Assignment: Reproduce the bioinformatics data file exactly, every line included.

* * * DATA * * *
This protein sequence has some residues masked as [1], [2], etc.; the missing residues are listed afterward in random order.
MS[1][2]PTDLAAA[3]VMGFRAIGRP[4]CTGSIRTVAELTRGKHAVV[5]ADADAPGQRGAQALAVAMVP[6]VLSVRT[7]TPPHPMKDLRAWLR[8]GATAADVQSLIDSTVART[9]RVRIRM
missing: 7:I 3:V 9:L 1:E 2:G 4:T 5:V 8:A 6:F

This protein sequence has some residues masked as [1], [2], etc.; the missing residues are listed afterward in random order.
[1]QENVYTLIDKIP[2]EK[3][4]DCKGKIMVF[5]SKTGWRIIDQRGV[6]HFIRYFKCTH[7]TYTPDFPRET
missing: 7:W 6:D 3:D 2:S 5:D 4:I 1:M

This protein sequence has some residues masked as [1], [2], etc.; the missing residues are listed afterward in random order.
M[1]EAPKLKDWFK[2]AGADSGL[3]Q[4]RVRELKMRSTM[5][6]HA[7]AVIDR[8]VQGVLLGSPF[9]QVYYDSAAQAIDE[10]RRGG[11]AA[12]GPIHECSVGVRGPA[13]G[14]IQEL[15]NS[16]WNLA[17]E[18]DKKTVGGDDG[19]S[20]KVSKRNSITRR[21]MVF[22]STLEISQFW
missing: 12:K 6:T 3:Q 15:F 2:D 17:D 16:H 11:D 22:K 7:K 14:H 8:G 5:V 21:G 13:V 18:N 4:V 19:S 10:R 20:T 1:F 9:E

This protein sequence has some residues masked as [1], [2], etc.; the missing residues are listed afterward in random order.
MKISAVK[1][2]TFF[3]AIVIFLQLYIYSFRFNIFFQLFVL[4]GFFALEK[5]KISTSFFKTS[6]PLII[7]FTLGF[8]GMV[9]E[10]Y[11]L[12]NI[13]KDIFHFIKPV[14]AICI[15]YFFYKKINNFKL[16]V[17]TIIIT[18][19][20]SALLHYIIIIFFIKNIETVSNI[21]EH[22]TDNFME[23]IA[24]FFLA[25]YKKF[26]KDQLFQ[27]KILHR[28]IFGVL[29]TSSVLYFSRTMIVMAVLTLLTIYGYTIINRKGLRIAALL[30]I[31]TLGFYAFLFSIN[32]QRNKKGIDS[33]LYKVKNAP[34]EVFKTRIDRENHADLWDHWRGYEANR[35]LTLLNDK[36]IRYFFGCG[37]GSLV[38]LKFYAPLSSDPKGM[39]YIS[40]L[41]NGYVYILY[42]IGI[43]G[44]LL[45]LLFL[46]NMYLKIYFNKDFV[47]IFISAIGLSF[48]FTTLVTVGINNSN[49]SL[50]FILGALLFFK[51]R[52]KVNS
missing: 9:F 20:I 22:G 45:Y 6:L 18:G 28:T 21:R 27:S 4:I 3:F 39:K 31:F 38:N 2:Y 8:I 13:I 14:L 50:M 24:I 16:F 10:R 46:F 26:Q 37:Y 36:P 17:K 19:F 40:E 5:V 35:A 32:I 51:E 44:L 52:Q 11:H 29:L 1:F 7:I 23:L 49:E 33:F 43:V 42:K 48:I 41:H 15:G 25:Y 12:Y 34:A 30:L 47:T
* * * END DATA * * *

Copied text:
This protein sequence has some residues masked as [1], [2], etc.; the missing residues are listed afterward in random order.
MS[1][2]PTDLAAA[3]VMGFRAIGRP[4]CTGSIRTVAELTRGKHAVV[5]ADADAPGQRGAQALAVAMVP[6]VLSVRT[7]TPPHPMKDLRAWLR[8]GATAADVQSLIDSTVART[9]RVRIRM
missing: 7:I 3:V 9:L 1:E 2:G 4:T 5:V 8:A 6:F

This protein sequence has some residues masked as [1], [2], etc.; the missing residues are listed afterward in random order.
[1]QENVYTLIDKIP[2]EK[3][4]DCKGKIMVF[5]SKTGWRIIDQRGV[6]HFIRYFKCTH[7]TYTPDFPRET
missing: 7:W 6:D 3:D 2:S 5:D 4:I 1:M

This protein sequence has some residues masked as [1], [2], etc.; the missing residues are listed afterward in random order.
M[1]EAPKLKDWFK[2]AGADSGL[3]Q[4]RVRELKMRSTM[5][6]HA[7]AVIDR[8]VQGVLLGSPF[9]QVYYDSAAQAIDE[10]RRGG[11]AA[12]GPIHECSVGVRGPA[13]G[14]IQEL[15]NS[16]WNLA[17]E[18]DKKTVGGDDG[19]S[20]KVSKRNSITRR[21]MVF[22]STLEISQFW
missing: 12:K 6:T 3:Q 15:F 2:D 17:D 16:H 11:D 22:K 7:K 14:H 8:G 5:V 21:G 13:V 18:N 4:V 19:S 10:R 20:T 1:F 9:E

This protein sequence has some residues masked as [1], [2], etc.; the missing residues are listed afterward in random order.
MKISAVK[1][2]TFF[3]AIVIFLQLYIYSFRFNIFFQLFVL[4]GFFALEK[5]KISTSFFKTS[6]PLII[7]FTLGF[8]GMV[9]E[10]Y[11]L[12]NI[13]KDIFHFIKPV[14]AICI[15]YFFYKKINNFKL[16]V[17]TIIIT[18][19][20]SALLHYIIIIFFIKNIETVSNI[21]EH[22]TDNFME[23]IA[24]FFLA[25]YKKF[26]KDQLFQ[27]KILHR[28]IFGVL[29]TSSVLYFSRTMIVMAVLTLLTIYGYTIINRKGLRIAALL[30]I[31]TLGFYAFLFSIN[32]QRNKKGIDS[33]LYKVKNAP[34]EVFKTRIDRENHADLWDHWRGYEANR[35]LTLLNDK[36]IRYFFGCG[37]GSLV[38]LKFYAPLSSDPKGM[39]YIS[40]L[41]NGYVYILY[42]IGI[43]G[44]LL[45]LLFL[46]NMYLKIYFNKDFV[47]IFISAIGLSF[48]FTTLVTVGINNSN[49]SL[50]FILGALLFFK[51]R[52]KVNS
missing: 9:F 20:I 22:G 45:Y 6:L 18:G 28:T 21:R 27:S 4:I 3:F 39:K 31:F 38:N 2:Y 8:I 13:I 14:L 50:M 24:I 16:F 10:R 46:F 26:Q 37:Y 36:P 17:K 19:F 40:E 5:V 35:A 32:I 51:E 44:L 52:Q 11:H 29:L 1:F 7:I 23:L 49:E 33:F 43:V 42:K 48:I 41:H 15:G 25:Y 12:Y 34:A 30:L 47:T